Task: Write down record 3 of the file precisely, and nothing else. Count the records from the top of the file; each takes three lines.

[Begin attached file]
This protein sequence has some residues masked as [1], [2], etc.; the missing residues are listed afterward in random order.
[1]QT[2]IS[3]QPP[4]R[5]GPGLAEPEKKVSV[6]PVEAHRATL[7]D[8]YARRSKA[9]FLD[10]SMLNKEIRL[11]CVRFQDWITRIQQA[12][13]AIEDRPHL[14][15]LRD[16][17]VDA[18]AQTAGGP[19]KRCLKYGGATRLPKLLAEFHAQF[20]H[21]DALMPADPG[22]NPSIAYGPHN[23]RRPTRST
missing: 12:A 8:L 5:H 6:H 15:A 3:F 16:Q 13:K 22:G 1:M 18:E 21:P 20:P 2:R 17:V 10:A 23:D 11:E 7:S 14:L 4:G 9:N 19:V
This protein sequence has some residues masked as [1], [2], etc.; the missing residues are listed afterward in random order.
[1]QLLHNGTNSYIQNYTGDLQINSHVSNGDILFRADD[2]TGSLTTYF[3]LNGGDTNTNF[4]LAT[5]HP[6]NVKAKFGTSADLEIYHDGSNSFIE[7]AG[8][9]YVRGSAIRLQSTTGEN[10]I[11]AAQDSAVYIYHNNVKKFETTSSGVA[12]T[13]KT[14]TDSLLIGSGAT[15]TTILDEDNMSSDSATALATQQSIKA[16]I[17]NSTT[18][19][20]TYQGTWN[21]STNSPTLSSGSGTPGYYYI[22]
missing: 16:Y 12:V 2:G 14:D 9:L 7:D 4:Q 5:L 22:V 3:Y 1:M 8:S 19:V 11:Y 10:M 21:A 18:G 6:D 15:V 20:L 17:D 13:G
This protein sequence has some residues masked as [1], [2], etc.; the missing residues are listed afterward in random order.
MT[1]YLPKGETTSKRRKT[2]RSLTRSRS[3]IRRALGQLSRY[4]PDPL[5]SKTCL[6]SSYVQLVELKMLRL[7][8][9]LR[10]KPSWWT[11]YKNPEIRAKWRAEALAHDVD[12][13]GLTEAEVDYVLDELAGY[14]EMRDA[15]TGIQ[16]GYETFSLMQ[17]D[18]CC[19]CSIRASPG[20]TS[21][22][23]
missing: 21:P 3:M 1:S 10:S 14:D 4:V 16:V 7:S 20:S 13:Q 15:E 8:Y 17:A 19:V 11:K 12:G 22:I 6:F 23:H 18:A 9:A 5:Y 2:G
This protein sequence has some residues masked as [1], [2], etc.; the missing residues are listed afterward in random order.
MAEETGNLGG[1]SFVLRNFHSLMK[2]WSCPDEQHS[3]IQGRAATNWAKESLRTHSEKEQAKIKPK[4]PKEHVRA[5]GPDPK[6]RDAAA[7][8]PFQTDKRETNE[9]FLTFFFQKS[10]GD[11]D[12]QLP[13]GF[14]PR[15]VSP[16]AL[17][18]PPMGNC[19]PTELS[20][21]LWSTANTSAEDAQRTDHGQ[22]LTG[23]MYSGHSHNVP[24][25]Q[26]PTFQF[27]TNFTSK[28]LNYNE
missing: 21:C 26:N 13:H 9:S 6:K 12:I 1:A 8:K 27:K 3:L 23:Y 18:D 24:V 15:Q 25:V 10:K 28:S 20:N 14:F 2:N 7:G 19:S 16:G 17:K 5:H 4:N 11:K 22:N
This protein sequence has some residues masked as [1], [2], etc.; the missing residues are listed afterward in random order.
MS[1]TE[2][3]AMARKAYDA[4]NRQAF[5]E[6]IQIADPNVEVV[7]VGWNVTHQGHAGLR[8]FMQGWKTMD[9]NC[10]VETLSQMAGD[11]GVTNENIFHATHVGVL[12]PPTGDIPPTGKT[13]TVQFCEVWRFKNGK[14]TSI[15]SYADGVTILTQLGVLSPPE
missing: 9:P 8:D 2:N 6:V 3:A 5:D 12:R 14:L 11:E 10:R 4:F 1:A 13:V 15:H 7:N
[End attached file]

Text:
This protein sequence has some residues masked as [1], [2], etc.; the missing residues are listed afterward in random order.
MT[1]YLPKGETTSKRRKT[2]RSLTRSRS[3]IRRALGQLSRY[4]PDPL[5]SKTCL[6]SSYVQLVELKMLRL[7][8][9]LR[10]KPSWWT[11]YKNPEIRAKWRAEALAHDVD[12][13]GLTEAEVDYVLDELAGY[14]EMRDA[15]TGIQ[16]GYETFSLMQ[17]D[18]CC[19]CSIRASPG[20]TS[21][22][23]
missing: 21:P 3:M 1:S 10:S 14:D 4:V 16:V 7:S 20:S 13:Q 15:E 8:Y 17:A 19:V 11:K 12:G 22:I 6:F 23:H 18:A 9:A 5:Y 2:G